Friday, February 08, 2008

[DVD] Ride with the Devil (1999)

Ride Like The Wind

The only reason why I would pick up this DVD, is Ang Lee's name on it as director, and Tobey Maguire in his second outing with the celebrated director (the first being The Ice Storm). Ang Lee has taken on a host of different genres, and I thought it would be interesting to see him take on a Western (no, Brokeback Mountain doesn't count) set during the American Civil War.

Based on the novel Woe to Live On by Daniel Woodrell, the story puts its focus on the lives of a group of Southern guerilla fighters. I haven't seen that many movies on the Civil War which focus on the losers, and what more on the infighting amongst their ranks, between the bushwhackers and the jayhawkers.

It tells the story of four individuals - Jake Roedel (Tobey Maguire), a nineteen year old of German descent, his good friend Jack Bull Chiles (Skeet Ulrich) whose father got murdered, which prompted them to join the bushwhackers for revenge, George Clyde (Simon Baker) and his slave Daniel Holt (Jeffrey Wright), from whom the themes of slavery, freedom and the highlighting of the inequality of men gets repeated play.

The movie may have an epic scale to it, but what came through was anything but. It was plodding for the most parts, and for those expecting big war scenes, you're likely to be disappointed. It tells the story on a much personal level from the perspective of each of the main characters, as we observe how they make sense of the war. In some ways, I thought there was an obvious dropping of a subplot which could have been further developed, one involving Mark Ruffalo as a soldier being shown mercy, but gone back to bite the hand that cut him loose.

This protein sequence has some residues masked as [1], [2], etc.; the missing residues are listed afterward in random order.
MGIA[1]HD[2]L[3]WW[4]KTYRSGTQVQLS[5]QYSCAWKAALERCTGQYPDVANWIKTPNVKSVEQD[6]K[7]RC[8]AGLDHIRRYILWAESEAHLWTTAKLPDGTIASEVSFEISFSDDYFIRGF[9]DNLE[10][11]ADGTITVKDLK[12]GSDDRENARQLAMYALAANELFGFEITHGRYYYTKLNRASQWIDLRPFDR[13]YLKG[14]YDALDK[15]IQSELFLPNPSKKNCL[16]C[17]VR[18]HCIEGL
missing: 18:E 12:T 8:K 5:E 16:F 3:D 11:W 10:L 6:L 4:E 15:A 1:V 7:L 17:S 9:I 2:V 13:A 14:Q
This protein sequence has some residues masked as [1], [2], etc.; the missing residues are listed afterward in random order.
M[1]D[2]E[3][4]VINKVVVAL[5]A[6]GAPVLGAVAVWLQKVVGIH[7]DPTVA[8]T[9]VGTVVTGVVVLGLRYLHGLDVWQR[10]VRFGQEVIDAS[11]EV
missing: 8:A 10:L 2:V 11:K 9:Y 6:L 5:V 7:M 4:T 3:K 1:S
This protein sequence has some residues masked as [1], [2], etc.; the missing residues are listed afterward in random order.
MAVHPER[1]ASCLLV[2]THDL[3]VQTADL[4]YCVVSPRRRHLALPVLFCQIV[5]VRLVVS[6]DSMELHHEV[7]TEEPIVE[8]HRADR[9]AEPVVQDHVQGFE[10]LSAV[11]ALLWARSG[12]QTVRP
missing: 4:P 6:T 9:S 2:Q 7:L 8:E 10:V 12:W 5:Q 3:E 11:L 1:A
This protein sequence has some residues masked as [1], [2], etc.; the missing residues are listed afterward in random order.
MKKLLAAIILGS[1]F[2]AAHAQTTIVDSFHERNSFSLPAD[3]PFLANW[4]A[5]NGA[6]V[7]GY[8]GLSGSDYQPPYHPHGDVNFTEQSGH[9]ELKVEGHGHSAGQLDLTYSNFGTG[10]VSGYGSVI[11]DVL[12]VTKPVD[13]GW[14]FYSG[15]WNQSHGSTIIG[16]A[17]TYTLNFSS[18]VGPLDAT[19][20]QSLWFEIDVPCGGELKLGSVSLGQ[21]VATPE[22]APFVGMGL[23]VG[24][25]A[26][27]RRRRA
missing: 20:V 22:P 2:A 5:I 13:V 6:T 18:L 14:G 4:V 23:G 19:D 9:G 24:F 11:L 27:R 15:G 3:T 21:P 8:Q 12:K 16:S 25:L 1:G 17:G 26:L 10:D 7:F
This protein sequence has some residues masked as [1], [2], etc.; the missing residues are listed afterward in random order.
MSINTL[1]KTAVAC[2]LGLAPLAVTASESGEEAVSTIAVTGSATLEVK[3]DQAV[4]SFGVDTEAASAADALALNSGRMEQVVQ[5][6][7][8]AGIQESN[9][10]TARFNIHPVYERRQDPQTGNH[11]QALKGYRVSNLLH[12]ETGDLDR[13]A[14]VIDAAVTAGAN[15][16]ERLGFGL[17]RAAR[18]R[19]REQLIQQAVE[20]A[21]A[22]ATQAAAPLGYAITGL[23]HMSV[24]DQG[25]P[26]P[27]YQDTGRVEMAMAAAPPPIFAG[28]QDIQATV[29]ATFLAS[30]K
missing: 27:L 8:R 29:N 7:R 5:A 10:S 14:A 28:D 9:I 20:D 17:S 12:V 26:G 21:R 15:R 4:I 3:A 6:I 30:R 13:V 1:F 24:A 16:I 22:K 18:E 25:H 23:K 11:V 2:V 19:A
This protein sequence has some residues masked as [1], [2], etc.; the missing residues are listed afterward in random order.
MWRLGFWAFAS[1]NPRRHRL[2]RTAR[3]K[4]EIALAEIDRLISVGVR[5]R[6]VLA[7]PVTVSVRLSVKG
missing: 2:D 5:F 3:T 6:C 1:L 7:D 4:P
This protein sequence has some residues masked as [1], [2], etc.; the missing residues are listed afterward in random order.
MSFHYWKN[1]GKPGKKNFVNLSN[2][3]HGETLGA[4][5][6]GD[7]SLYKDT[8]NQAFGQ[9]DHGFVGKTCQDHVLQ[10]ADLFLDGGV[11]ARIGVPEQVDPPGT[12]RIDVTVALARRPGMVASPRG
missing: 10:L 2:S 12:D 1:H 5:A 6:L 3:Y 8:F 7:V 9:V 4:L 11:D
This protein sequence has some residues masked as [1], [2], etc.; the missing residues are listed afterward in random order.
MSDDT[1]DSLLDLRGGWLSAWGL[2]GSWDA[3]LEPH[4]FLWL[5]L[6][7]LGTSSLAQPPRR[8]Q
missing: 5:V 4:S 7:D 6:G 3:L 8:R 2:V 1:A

Filled with beautiful cinematography, what could tide you through the movie would be the host of stars here, which include James Caviezel (almost unrecognizable under that hairy beard), Jonathan Rhys Meyers as a chilling villain, Tom Wilkinson and even singer Jewel Kilcher who plays a widow looking for affection in all the wrong places. But my bet is if you're not into the Civil War era, then you'll find a hard time trying to get past allegiances and such, even though you probably can connect with themes such as loyalty, and a coming of age tale amidst political chaos.

Code 1 DVD by Universal is presented in anamorphic widescreen with a decent visual transfer, and audio comes in either Dolby Digital 5.1 Surround in English, or French. Subtitles are available in French, with Close Caption available in English. Scene selection is available over 18 chapters.

Bonus material included in the disc are Jewel's Music Video: What's Simple is True (3:30) which seems to contain snippets of suggestive scenes which was excluded from the movie, the trailer whic runs only 30 seconds, a set of text based Production Notes, a Cast and Filmmakers section which only has simple text notes on Tobey Maguire, Skeet Ulrich, Jewel, Jeffrey Wright and director Ang Lee, and a Recommendations section which features trailers for Reap the Wild Wind (2:11), All Quiet on the Western Front (2:28), Far and Away (2:55), and The River Wild and High Plains Drifter. The bonus material rounds off with a web link back to Universal's website.

Lacking of course would be the usual director's commentary and behind the scenes features.

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